Fantasy Booking Undertaker's Role at WWE WrestleMania 35

Kevin Wong@@kevinjameswongFeatured ColumnistMarch 17, 2019

Credit: WWE.com

The Undertaker's role at WrestleMania 35 has not been announced.

He'll be there, with any luck; his appearance is an annual tradition, and WWE is already selling WrestleMania 35 products with his image. There are even Superstars who are teasing matches with him. In an interview with WKQX radio, Elias expressed his wish to have a dream match with The Phenom.

But ideally, The Undertaker would not compete at WrestleMania 35. It is better for him to preserve the mystique he has left rather than let us know how much fight he still has in him.

Think back to last year's WrestleMania 34 buildup. John Cena spent several weeks conducting a one-sided feud with The Deadman and taunting his lack of heart. After all, Undertaker had been defeated soundly at WrestleMania 33 by Roman Reigns, and it was not a good showing. He was in need of hip surgery, and beyond his entrance, he had none of his signature presence and charisma.

He couldn't even jump with enough force to sell his classic Tombstone Piledriver reversal. And on top of that, the match lasted an agonizing 23 minutes—an epic, entirely inappropriate length when placed against The Deadman's capabilities. It was setting him up for failure.

So in his match against Cena last year, WWE got smart. The promotion stopped trying to recapture The Undertaker of the past decade—the prime "beat The Streak" Taker who had classic matches with Shawn Michaels, Triple H, and CM Punk—and instead went back to the early '90s version, who beat up his opponents in three-minute squash matches.

Back then, these lopsided, no-sell exhibitions accomplished a dual purpose. They got the supernatural gimmick over with the audience, and they hid a young Mark Calaway's relative inexperience. And at WrestleMania 34, the squash match served a similar purpose. Only this time, it was to hide what an older Calaway was no longer capable of doing.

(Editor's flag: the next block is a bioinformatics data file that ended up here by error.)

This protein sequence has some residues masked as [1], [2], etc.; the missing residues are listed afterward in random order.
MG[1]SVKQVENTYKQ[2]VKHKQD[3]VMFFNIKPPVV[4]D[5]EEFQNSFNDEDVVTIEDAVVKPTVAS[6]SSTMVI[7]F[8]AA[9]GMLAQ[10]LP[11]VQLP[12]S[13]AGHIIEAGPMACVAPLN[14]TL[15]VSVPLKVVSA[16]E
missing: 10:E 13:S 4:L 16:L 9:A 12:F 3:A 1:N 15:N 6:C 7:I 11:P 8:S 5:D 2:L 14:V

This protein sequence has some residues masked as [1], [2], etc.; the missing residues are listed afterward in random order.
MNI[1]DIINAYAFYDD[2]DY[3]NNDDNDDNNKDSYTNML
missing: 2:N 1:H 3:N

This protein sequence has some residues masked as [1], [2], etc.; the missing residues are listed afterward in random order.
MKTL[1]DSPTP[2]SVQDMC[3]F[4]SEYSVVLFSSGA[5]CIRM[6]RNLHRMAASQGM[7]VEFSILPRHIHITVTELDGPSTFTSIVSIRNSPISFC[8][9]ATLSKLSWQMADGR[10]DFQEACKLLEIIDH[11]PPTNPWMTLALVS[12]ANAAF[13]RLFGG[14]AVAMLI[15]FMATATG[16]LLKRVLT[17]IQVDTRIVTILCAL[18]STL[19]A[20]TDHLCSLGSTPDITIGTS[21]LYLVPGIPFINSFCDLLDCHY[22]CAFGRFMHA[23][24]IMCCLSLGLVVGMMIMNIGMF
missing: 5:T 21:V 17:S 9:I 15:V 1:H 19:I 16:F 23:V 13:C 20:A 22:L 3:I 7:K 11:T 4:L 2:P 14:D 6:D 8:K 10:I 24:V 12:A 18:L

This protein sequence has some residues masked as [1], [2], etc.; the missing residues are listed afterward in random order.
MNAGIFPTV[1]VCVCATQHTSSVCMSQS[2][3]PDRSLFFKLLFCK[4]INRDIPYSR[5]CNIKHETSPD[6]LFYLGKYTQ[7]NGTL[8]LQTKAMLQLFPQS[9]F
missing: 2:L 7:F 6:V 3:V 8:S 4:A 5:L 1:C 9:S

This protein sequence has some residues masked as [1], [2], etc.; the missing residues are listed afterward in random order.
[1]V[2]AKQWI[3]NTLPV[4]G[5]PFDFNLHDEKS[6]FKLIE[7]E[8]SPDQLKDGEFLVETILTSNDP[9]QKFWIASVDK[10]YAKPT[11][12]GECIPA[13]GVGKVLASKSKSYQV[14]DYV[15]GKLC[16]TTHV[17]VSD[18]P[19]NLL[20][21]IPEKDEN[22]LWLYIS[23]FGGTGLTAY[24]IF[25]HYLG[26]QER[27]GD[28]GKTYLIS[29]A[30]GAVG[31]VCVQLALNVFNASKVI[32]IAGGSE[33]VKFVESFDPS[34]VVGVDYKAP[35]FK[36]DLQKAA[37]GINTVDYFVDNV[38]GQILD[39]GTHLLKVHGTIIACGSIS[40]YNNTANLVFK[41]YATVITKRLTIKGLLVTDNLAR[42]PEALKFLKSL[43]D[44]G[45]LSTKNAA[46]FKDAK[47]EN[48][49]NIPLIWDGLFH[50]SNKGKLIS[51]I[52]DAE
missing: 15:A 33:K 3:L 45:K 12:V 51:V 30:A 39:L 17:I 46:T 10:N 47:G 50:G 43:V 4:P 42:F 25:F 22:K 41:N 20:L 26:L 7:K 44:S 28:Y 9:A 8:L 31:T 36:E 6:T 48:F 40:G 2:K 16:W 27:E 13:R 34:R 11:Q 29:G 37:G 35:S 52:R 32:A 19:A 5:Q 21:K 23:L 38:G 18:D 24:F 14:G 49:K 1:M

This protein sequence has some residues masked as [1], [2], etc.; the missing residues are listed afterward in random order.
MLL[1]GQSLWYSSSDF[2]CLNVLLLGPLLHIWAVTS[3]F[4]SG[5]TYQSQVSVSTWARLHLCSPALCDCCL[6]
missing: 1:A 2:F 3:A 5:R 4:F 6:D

If The Undertaker continues to wrestle once per year, we can look forward to more three-minute squash matches like this one; he's not getting any younger. Win or lose, it is about what he's capable of before the cracks start to show.

A defeat at The Showcase of the Immortals under these circumstances is embarrassing for the recipient. And thankfully, Cena was willing to take it—it gave The Undertaker a nice cap to his career, and Cena was going to Hollywood anyway. But to continue repeating this will help no one.

Maybe this year, he can do his entrance and cut a promo. Maybe he can interrupt Elias and then hit him with a Tombstone. It's important WWE finds a spot on the show that celebrates The Undertaker but limits his exposure to the audience—that allows him to be awe-inspiring without breaking the illusion he has spent decades crafting. And that spot, wherever it is, is in a non-match capacity.

Preserve the mystery. Less is more.

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